The Mahābhārata opens with a narrative about how it was handed down. Vyāsa, the traditional narrator, told the story at a snake sacrifice. There it was heard by Ugraśravas, ‘a teller of ancient tales’, who in turn passed it on to brahmins gathered for a different sacrifice in the Naimiṣa forest. So the Mahābhārata is a text which encourages its hearers to go on passing it on! Its eighteen volumes contain not only the main story of the terrible war between cousins for the kingdom, but also numerous sub-stories (upākhyānas) which narrators tell to different characters to parallel or challenge their own views or experiences. The famous story of Nala and Damāyantī is told by the seer, Bṛhadaśva, to Yudhiṣṭhira, the eldest Pāṇḍava cousin, when he has lost everything in a gambling match, and has been banished to the forest. Yudhiṣṭhira complains that he has been cheated and is the most unfortunate person in the world. Bṛhadaśva tells him about Nala and Damāyantī in response.

Like the Vālmīki Rāmāyaṇa, the Mahābhārata has been translated into many Indian and other languages worldwide. One famous translation into Persian, the Razmnāma, was made under the Mughal emperor, Akbar, who was interested in it as a document of statecraft. The first copy was produced between 1584 and 1586, a remarkable achievement, given the Mahābhārata’s length.

Razmnamah: the Persian Mahabharata

Razmnamah: the Persian Mahabharata

A copy of the Razmnāmah (ʻBook of Warʼ), a Persian translation of the Mahābhārata. In this scene from the fourteenth book, the Aśvamedhikaparva (ʻhorse sacrificeʼ) the brothers Kusa and Lava are attacking Bharata, Lakshmana and the monkey army.

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The most famous section from the Mahābhārata (6.23) to be transmitted separately is the Bhagavad Gītā, the story of Arjuna’s dilemma about whether to fight his cousins and teachers in the great war, and Krishna’s (also spelt Kṛṣṇa) teaching in response. Not simply the most translated Hindu text, it is said that, after the Bible, it is ‘probably the most translated (religious) work in world literature.’ It has circulated both as part of the Mahābhārata and on its own since its earliest Sanskrit commentaries around the middle of the first millennium CE.

Translating the Purāṇas

Like the Rāmāyaṇa and Mahābhārata, the Purāṇas have also been widely translated. Like them too, it is very important to remember that the Purāṇas ‘do not belong in books’, as Milton Singer famously said. These stories of the deities have circulated orally in many different versions, with storytellers augmenting the stories from one Purāṇa with those from others which complemented them or applied to a particular audience. Translators have often worked in a similar way, which made earlier European scholars accuse them of forgery or inaccuracy. This misunderstands a living tradition which, very differently from the Vedic texts, is to be passed on creatively through its many tellings and translations. As S N Sarma says of Assamese Purāṇa translations: ‘One of the favourite methods adopted by the translators to make their stories more lively and interesting was to introduce into the texture of one story the descriptions and incidents of the same story narrated in some other purāṇa’. [2]

The Brahmavaivarta Purana

Or 11387 f.10 recto Vyāsa (to whom the work is attributed) milking the purāṇa out Kāmadhenu, the wish-fulfilling cow of Hindu myth.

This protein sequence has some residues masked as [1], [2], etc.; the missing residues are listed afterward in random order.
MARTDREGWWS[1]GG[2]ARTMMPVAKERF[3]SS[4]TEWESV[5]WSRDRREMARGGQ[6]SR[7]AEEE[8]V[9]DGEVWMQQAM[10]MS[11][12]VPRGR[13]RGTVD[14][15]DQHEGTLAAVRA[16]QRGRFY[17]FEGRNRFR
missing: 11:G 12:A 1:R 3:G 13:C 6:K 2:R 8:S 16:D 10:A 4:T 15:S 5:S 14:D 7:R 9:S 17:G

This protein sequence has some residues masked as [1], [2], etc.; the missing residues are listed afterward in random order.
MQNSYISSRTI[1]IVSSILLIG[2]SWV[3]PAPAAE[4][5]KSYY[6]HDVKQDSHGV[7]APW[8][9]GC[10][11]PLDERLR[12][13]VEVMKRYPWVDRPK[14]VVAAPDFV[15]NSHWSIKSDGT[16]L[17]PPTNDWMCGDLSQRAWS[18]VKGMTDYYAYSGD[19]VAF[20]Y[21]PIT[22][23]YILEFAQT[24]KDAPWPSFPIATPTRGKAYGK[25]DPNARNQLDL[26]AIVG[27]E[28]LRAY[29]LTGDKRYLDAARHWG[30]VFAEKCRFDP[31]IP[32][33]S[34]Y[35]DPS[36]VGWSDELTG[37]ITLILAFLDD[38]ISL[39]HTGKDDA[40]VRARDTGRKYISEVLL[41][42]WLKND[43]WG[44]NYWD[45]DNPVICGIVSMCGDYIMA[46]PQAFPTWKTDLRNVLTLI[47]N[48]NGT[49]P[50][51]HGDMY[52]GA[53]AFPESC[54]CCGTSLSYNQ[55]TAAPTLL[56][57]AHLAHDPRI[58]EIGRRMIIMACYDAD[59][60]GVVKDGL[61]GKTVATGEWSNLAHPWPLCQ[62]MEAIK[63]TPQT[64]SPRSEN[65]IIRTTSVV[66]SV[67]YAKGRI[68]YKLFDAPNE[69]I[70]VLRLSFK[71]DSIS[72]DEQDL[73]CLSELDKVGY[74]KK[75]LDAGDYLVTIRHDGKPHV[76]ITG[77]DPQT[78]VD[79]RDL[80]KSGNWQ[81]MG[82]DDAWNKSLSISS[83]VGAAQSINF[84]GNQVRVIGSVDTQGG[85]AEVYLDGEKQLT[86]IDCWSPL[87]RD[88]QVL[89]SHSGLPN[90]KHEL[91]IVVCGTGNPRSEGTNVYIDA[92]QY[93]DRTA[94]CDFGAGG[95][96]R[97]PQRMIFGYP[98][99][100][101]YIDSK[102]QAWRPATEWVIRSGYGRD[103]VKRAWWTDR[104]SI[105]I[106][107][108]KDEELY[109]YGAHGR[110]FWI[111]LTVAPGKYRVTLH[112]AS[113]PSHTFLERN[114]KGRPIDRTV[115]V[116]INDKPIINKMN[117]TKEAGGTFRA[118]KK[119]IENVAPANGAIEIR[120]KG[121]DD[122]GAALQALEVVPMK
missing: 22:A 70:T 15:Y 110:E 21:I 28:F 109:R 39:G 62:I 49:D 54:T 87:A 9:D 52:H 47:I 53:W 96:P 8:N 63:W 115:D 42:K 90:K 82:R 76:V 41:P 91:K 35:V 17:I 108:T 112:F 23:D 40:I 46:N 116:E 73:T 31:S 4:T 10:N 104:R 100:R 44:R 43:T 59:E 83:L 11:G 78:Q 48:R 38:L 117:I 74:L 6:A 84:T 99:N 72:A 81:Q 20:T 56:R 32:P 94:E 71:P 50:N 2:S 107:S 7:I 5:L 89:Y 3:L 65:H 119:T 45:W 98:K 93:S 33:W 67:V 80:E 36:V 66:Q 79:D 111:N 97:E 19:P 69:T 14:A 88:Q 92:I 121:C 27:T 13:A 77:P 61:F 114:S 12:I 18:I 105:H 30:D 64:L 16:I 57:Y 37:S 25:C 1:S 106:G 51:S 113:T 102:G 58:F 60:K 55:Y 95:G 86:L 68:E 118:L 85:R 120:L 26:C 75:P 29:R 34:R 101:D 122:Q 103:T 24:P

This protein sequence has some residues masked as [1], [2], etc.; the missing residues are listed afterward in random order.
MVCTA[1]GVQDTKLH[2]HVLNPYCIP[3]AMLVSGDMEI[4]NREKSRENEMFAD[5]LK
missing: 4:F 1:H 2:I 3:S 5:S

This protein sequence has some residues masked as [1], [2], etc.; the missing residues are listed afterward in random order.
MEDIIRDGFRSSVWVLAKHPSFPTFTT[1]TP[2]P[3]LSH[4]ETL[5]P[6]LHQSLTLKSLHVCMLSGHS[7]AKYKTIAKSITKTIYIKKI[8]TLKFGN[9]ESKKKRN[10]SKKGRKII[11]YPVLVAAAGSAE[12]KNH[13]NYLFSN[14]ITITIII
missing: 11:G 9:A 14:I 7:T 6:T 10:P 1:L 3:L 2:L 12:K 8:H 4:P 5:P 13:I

Vyāsa (to whom the work is attributed) milking the purāṇa out Kāmadhenu, the wish-fulfilling cow of Hindu myth.

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Transmitting other sacred texts

In addition to the commonly recognised texts above, many Hindu devotional traditions also developed sacred texts of their own, either alongside or in challenge to Sanskrit traditions. For example, the Tamil hymns of the sixty-three south Indian Nāyaṉmārs, devotees of Shiva (also spelt Śiva), who composed from around the 6th century CE, were collected into a twelve volume compilation, the Tirumuṟai, in the 12th century CE as the sacred texts of the Tamil Śaiva Siddhānta school. The talented poet and academic, A K Ramanujan, has made a beautiful English translation of some of the Nāyaṉmār hymns in his Speaking of Śiva. Śaiva Siddhānta was a school found across India; its own Sanskrit texts were linked with particular temple rituals. Tamil followers often distanced themselves from these, though the relation between Tamil Śaiva Siddhānta and Sanskrit Śaiva Siddhānta has been complicated down the centuries. Śaiva Siddhānta remains important among many (especially professionals) in the widespread Tamil diaspora in Sri Lanka, Europe, Fiji, Malaysia, Mauritius and so on.

This example reminds us that the sacred texts of particular Hindu traditions were transmitted in different languages and remain important to devotees of those traditions, wherever in the world they are and even if they have not spread in other translations.


[1] ś and ṣ in Sanskrit are broadly pronounced like English ‘sh’.

[2] Epics and Purāṇas in Early Assamese Literature (Gauhati: Pratima Devi, 1972, p. 154), cited in Ludo Rocher, The Purāṇas (Otto Harrassowitz, XXX), p. 52.

  • Jacqueline Suthren Hirst
  • Dr Jacqueline Suthren Hirst is an Honorary Research Fellow at the University of Manchester, where she was a Senior Lecturer in Comparative Religion (South Asian Studies) for many years. As a former high school teacher and teacher trainer, her academic work has remained focussed around issues of pedagogy both in her main research area, the Indian philosophical school and texts of Advaita Vedānta, and in her teaching specialisms of Indian storytelling and gender issues. Her books include Sita’s Story (1997), Playing for Real: Hindu role models, religion and gender (2004, edited with Lynn Thomas), Śaṃkara’s Advaita Vedānta: a way of teaching (2005) and Religious Traditions in Modern South Asia (2011, with John Zavos).

The text in this article is available under the Creative Commons License.